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Living Loud [DVD]

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Living Loud [album w/bonus tracks]

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In The Name Of God

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Debut [live DVD]

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Debut Live Concert

[the DVD]

Watching Living Loud onstage in Sydney is a joy.

It often goes largely unnoticed by the larger audience when high profile musicians from different bands get together for one-off projects. But even those fans keen to find out more are left with just the album to savour and not much else. Fortunately that's not the case with Living Loud. This DVD - not so cunningly titled Debut Live Concert - tells the story of Living Loud, combining a complete concert from Sydney with a documentary on the band's history and their single promo video.

Making the best of Steve Morse and Don Airey's visit DownUnder with Deep Purple in April 2004, Lee Kerslake was flown in to join local guys Jimmy Barnes and Bob Daisley for two after-hours live shows. Morse and Airey would come off stage with Deep Purple (in Melbourne and Sydney respectively) and zoom off to do the Living Loud shows at smaller and more intimate venues - with a good percentage of the crowds doing the same cross-city treks to catch both gigs.

Capable and energetic beyond any doubt, Morse, Airey, Kerslake, Barnes and Daisley deliver old-school rock'n'roll that just sits there sounding good. If you enjoyed the studio album you'll most definitely find pleasure in the live DVD as well. Barnesy sweats a river down the front of his t-shirt, Kerslake sits rock solid behind the drums with Daisley keeping excellent timing in the same pocket. Airey hovers in the back with just a couple of solo spots (most prominently a frantic solo in Gimme Some Lovin'), while Steve Morse is his usual smiling self, the natural focal point of the show.

The setlist alternates between Ozzy classics and the band's original material. As Steve rips into a very Randy Rhoads-faithful I Don't Know and Daisley lets off those signature flaggiolets on the bass, the tingles run up and down the spine. You don't need to be an Ozzy Osbourne fanatic to recognise the timeless quality of these songs and throughout the set Living Loud do them justice, whether it's the re-arranged Mr. Crowley or the more faithful renditions. But nostalgia's one thing that rarely retains its excitement beyond a few repeats. The real gems here are the band's own songs. In The Name Of God and Pushed Me Too Hard are favourites that stand up to a live performance and it's a treat to be able to witness what really was just a couple of low-key club gigs.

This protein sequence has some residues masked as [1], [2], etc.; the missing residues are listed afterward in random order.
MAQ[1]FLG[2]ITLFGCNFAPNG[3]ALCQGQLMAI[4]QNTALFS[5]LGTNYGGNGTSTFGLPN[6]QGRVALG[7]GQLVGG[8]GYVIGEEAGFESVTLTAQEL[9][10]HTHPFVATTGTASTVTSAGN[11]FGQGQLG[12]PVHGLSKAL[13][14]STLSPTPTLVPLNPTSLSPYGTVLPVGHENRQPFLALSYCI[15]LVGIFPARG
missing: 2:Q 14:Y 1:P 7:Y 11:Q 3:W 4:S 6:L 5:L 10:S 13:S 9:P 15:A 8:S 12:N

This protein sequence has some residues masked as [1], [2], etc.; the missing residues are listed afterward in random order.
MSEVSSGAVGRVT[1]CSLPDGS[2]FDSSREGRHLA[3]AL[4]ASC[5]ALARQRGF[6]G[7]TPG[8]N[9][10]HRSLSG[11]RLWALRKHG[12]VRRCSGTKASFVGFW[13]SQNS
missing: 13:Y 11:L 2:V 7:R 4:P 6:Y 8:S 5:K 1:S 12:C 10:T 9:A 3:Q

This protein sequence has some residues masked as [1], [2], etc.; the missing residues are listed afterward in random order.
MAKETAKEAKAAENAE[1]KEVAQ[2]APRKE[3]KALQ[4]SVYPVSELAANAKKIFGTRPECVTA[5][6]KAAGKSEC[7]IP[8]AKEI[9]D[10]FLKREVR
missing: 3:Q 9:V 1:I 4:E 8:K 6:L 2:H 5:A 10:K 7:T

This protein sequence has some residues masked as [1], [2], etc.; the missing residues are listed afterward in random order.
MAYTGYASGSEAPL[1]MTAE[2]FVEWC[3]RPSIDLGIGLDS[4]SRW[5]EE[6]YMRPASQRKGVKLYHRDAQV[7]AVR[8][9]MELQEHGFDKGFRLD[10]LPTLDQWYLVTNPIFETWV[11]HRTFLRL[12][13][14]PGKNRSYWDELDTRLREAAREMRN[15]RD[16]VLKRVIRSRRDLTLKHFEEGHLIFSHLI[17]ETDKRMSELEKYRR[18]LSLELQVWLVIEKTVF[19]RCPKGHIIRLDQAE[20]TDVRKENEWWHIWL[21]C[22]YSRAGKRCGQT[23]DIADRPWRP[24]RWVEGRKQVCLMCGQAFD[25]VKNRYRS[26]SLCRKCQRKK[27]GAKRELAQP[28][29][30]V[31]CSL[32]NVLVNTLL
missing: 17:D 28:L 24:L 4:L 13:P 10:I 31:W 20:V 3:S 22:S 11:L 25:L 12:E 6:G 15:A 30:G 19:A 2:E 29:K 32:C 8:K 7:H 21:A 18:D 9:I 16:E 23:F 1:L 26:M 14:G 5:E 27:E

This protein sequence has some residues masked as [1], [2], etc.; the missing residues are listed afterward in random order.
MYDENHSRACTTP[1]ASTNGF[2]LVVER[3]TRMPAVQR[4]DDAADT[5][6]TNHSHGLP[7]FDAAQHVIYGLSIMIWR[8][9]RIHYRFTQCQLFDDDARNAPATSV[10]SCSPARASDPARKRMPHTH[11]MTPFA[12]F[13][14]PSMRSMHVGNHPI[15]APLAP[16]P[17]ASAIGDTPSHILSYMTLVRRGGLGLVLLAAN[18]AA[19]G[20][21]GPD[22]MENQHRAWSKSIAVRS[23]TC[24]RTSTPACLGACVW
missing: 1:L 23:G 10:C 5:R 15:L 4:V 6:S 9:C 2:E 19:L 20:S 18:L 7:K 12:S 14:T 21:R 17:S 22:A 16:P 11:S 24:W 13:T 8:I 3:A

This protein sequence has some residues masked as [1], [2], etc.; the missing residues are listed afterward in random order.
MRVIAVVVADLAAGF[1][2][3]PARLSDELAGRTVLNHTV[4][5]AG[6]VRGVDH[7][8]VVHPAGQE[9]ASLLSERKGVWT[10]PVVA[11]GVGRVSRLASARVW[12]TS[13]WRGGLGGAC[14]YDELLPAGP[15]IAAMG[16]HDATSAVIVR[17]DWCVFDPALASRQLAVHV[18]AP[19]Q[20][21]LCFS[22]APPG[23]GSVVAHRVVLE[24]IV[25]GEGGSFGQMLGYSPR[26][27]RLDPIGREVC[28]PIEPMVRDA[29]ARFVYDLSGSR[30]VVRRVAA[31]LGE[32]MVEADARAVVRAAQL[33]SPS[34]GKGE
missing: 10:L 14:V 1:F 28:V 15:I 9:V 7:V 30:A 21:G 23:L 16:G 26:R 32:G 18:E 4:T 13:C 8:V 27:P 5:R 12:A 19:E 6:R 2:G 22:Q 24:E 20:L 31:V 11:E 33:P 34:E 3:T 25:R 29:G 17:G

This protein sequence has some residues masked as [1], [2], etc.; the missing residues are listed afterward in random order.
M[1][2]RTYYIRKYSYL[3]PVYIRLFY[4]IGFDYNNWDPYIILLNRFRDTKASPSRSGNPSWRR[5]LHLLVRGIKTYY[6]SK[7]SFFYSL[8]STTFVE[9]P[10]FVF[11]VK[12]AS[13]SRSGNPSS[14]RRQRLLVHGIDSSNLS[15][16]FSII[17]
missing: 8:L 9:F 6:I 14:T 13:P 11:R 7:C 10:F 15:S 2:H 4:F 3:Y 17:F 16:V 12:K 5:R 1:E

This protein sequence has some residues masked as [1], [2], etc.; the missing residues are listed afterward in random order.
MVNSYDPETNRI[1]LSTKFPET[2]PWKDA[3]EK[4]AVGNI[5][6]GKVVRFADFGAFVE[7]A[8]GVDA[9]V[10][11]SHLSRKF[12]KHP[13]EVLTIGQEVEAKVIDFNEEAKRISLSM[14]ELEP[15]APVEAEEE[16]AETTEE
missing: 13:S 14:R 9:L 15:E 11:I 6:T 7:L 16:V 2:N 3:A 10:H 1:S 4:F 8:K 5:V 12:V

Towards the end the band stretches out with a couple of party covers; Spencer Davis Group's Gimme Some Lovin' and the Easybeats Good Times. Particularly the former is a feast of jammed soloing and smiles. The footage is excellent throughout, always focusing on the featured musician (be it a soloist or the singer) and all members are given relatively equal screen time. A nice little trick at the end is showing the venue emptying in fast forward as the credits roll.

The well-edited DVD also includes a small well of bonus material, the most interesting of which is an 18-minute documentary on the life of Living Loud as a project that became a band. Mixing tv interviews with rehearsal, soundcheck and tv footage, it includes clips from the band's first show in Melbourne (the day before this DVD was filmed), a live in the studio tv performance of In The Name Of God. It tells the story of how the band came together, revealing the little-hidden truth that Drew Thompson was instrumental in rounding up these five guys and ushering them into a studio to put down some music.

To what degree this project is Daisley and Kerslake's a response to the Ozzy camp's appalling and embarrassing decision to wipe Daisley and Kerslake's contributions to the two first Ozzy albums and replace it with re-recorded bass and drum parts on the remastered editions isn't quite clear. That was an unforgivably stupid attempt at rewriting history and those remasters should be totally ignored. What is clear is that with Living Loud Daisley and Kerslake put together an album of fine rock songs and onstage they proved their worth. Perhaps we'll never see these guys together on a stage again - but it was a worthwhile project while it lasted.

If only all bands were this well-documented.

Rasmus Heide

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